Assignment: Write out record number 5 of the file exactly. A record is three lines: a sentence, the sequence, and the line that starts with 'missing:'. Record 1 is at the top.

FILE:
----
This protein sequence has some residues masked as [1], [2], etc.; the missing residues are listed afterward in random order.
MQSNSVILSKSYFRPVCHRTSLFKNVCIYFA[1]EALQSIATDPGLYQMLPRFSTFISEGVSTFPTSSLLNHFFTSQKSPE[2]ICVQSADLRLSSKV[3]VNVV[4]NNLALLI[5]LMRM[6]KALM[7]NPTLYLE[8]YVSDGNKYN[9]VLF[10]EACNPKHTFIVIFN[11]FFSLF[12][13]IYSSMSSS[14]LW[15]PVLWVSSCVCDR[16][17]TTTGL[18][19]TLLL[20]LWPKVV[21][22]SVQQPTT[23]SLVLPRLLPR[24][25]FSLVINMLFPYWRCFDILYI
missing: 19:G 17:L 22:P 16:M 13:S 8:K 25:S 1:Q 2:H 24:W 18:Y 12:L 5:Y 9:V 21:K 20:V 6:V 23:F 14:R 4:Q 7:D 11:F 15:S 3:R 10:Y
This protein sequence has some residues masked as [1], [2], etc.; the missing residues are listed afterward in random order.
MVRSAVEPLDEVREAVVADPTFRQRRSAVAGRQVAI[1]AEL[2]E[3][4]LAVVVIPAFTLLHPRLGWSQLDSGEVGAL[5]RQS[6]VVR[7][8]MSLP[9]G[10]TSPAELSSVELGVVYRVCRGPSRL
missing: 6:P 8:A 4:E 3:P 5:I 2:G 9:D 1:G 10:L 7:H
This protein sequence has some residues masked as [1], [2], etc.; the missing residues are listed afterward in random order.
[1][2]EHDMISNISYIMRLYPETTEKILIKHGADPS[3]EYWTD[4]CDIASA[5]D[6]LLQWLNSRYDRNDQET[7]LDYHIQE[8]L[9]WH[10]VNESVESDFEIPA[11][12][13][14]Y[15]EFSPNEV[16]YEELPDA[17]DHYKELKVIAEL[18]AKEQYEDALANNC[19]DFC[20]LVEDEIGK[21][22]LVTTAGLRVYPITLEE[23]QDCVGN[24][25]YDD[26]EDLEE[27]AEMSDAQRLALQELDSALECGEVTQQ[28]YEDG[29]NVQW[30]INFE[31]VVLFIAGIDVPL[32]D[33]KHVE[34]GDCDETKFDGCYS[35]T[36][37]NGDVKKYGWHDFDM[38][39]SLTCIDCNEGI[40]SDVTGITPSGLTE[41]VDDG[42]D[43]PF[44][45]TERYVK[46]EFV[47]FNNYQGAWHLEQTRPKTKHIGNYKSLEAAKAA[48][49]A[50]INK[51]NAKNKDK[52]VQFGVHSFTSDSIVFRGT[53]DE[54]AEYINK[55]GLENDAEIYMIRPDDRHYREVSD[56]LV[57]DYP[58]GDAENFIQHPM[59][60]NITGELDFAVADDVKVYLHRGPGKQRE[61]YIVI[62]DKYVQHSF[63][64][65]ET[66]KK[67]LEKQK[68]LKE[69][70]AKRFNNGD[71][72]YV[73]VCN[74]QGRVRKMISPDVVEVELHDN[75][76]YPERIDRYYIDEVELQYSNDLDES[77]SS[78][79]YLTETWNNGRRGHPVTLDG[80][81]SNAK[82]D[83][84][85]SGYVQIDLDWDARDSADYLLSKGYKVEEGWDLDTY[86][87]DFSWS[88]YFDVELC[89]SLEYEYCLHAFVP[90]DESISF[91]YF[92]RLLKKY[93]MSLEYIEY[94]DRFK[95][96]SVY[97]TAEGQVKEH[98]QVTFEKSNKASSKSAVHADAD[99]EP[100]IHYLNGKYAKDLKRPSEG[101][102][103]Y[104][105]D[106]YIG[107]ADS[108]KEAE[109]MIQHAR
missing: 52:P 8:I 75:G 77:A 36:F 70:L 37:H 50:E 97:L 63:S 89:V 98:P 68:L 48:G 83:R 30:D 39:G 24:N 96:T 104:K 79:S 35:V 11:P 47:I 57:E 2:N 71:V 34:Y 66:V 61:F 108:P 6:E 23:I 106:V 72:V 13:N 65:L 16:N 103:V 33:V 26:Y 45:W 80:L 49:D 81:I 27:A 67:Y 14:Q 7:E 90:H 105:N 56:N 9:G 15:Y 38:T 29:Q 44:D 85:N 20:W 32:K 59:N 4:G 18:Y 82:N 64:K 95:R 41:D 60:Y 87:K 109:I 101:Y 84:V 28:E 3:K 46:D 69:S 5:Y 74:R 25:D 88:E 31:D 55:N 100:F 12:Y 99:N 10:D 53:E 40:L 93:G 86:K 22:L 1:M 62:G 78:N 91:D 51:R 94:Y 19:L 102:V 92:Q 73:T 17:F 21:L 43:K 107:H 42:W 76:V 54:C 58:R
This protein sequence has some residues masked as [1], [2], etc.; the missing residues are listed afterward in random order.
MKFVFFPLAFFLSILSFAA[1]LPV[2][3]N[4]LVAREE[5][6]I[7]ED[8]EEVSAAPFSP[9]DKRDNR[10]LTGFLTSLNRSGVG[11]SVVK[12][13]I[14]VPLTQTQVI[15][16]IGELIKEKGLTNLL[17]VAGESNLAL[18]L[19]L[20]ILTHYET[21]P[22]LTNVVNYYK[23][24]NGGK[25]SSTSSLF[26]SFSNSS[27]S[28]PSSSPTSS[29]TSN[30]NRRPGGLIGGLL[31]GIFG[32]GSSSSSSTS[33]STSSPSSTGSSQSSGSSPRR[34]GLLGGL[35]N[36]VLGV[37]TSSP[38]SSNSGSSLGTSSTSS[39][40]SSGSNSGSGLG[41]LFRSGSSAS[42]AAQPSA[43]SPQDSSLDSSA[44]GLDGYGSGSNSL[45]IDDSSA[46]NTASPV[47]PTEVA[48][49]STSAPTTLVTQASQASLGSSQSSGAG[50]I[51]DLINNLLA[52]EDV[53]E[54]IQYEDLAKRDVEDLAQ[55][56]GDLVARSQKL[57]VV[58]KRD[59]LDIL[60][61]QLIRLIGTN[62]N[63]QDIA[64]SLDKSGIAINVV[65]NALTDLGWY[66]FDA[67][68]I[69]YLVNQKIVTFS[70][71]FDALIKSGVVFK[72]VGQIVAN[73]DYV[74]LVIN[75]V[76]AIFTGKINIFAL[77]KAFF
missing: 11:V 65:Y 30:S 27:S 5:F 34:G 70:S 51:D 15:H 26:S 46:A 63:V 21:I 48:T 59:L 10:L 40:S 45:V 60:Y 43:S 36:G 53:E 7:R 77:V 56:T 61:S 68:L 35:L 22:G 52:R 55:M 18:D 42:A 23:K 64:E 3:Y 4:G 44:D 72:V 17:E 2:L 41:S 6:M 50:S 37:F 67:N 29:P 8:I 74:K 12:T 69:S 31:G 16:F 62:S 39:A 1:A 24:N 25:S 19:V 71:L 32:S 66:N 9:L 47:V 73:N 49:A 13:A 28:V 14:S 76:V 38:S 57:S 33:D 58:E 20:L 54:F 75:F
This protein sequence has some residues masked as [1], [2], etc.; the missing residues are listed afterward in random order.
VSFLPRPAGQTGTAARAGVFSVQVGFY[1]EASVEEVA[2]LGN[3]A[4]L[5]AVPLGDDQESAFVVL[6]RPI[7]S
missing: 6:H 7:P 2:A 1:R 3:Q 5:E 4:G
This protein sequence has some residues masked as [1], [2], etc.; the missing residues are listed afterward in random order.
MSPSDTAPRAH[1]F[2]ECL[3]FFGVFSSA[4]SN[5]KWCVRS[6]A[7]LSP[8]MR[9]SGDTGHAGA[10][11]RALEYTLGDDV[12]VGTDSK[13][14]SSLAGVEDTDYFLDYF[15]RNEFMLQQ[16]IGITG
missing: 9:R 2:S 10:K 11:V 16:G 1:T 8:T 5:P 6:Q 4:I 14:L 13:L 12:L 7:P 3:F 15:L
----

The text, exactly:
This protein sequence has some residues masked as [1], [2], etc.; the missing residues are listed afterward in random order.
VSFLPRPAGQTGTAARAGVFSVQVGFY[1]EASVEEVA[2]LGN[3]A[4]L[5]AVPLGDDQESAFVVL[6]RPI[7]S
missing: 6:H 7:P 2:A 1:R 3:Q 5:E 4:G